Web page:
In this problem we are looking at sets of parallel sticks that cross each other. What is the least number of crossings you can make? And the greatest?

Do you notice anything about the solutions when you add and/or subtract consecutive negative numbers?

The NRICH team are always looking for new ways to engage teachers and pupils in problem solving. Here we explain the thinking behind maths trails.

Nim-7 game for an adult and child. Who will be the one to take the last counter?

The number of plants in Mr McGregor's magic potting shed increases overnight. He'd like to put the same number of plants in each of his gardens, planting one garden each day. How can he do it?

This activity involves rounding four-digit numbers to the nearest thousand.

Investigate the sum of the numbers on the top and bottom faces of a line of three dice. What do you notice?

Use your addition and subtraction skills, combined with some strategic thinking, to beat your partner at this game.

Try entering different sets of numbers in the number pyramids. How does the total at the top change?

Triangle numbers can be represented by a triangular array of squares. What do you notice about the sum of identical triangle numbers?

In this game for two players, the idea is to take it in turns to choose 1, 3, 5 or 7. The winner is the first to make the total 37.

For this challenge, you'll need to play Got It! Can you explain the strategy for winning this game with any target?

Delight your friends with this cunning trick! Can you explain how it works?

Many numbers can be expressed as the sum of two or more consecutive integers. For example, 15=7+8 and 10=1+2+3+4. Can you say which numbers can be expressed in this way?

One block is needed to make an up-and-down staircase, with one step up and one step down. How many blocks would be needed to build an up-and-down staircase with 5 steps up and 5 steps down?

Here are two kinds of spirals for you to explore. What do you notice?

Only one side of a two-slice toaster is working. What is the quickest way to toast both sides of three slices of bread?

Can you work out how to win this game of Nim? Does it matter if you go first or second?

Find a route from the outside to the inside of this square, stepping on as many tiles as possible.

Are these statements relating to odd and even numbers always true, sometimes true or never true?

Strike it Out game for an adult and child. Can you stop your partner from being able to go?

How could Penny, Tom and Matthew work out how many chocolates there are in different sized boxes?

Place the numbers from 1 to 9 in the squares below so that the difference between joined squares is odd. How many different ways can you do this?

Are these statements always true, sometimes true or never true?

Can you see why 2 by 2 could be 5? Can you predict what 2 by 10 will be?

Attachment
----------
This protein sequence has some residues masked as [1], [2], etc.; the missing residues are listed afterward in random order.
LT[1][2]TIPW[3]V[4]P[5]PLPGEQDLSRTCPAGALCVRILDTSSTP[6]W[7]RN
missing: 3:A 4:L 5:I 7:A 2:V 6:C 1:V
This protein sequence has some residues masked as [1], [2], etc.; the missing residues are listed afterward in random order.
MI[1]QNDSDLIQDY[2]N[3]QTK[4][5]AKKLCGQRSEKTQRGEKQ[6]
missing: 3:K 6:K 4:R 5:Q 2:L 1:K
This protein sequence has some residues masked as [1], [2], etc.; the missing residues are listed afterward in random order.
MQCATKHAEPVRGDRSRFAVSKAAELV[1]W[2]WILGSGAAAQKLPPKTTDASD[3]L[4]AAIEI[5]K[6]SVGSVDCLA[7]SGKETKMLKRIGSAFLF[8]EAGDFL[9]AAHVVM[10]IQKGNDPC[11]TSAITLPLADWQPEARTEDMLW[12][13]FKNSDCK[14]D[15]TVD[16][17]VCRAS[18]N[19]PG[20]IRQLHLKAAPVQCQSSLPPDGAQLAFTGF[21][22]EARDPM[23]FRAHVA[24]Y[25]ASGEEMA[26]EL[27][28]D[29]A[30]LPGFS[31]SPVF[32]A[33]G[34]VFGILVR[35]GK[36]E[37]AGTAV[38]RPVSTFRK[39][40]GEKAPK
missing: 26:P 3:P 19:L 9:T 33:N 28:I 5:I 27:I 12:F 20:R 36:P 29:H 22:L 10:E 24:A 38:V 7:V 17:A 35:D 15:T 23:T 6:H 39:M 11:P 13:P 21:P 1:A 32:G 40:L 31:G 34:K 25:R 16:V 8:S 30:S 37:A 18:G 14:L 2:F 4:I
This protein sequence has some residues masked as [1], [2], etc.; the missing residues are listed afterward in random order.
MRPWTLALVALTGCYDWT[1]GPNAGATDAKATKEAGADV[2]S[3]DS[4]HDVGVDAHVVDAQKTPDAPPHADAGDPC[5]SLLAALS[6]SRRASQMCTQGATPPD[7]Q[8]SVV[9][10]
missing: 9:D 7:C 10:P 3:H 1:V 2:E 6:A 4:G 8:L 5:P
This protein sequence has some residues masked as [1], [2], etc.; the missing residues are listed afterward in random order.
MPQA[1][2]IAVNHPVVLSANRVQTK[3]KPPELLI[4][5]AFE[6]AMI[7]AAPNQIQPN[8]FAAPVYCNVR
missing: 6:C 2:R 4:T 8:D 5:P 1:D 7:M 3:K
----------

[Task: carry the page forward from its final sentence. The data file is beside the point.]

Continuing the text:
How many ways can you find to do up all four buttons on my coat? How about if I had five buttons? Six ...?

Can you dissect an equilateral triangle into 6 smaller ones? What number of smaller equilateral triangles is it NOT possible to dissect a larger equilateral triangle into?

Watch this video to see how to roll the dice. Now it's your turn! What do you notice about the dice numbers you have recorded?

Four bags contain a large number of 1s, 3s, 5s and 7s. Pick any ten numbers from the bags above so that their total is 37.

Got It game for an adult and child. How can you play so that you know you will always win?

A three digit number abc is always divisible by 7 when 2a+3b+c is divisible by 7. Why?

The aim of the game is to slide the green square from the top right hand corner to the bottom left hand corner in the least number of moves.

This article for teachers describes several games, found on the site, all of which have a related structure that can be used to develop the skills of strategic planning.

Use the animation to help you work out how many lines are needed to draw mystic roses of different sizes.

How many pairs of numbers can you find that add up to a multiple of 11? Do you notice anything interesting about your results?

If you can copy a network without lifting your pen off the paper and without drawing any line twice, then it is traversable. Decide which of these diagrams are traversable.

Caroline and James pick sets of five numbers. Charlie chooses three of them that add together to make a multiple of three. Can they stop him?

Here are some arrangements of circles. How many circles would I need to make the next size up for each? Can you create your own arrangement and investigate the number of circles it needs?

This challenge, written for the Young Mathematicians' Award, invites you to explore 'centred squares'.

We can show that (x + 1)² = x² + 2x + 1 by considering the area of an (x + 1) by (x + 1) square. Show in a similar way that (x + 2)² = x² + 4x + 4

Imagine starting with one yellow cube and covering it all over with a single layer of red cubes, and then covering that cube with a layer of blue cubes. How many red and blue cubes would you need?

Find out what a "fault-free" rectangle is and try to make some of your own.

An investigation that gives you the opportunity to make and justify predictions.

What are the areas of these triangles? What do you notice? Can you generalise to other "families" of triangles?

Benâ€™s class were cutting up number tracks. First they cut them into twos and added up the numbers on each piece. What patterns could they see?

How many centimetres of rope will I need to make another mat just like the one I have here?

Can you put the numbers 1-5 in the V shape so that both 'arms' have the same total?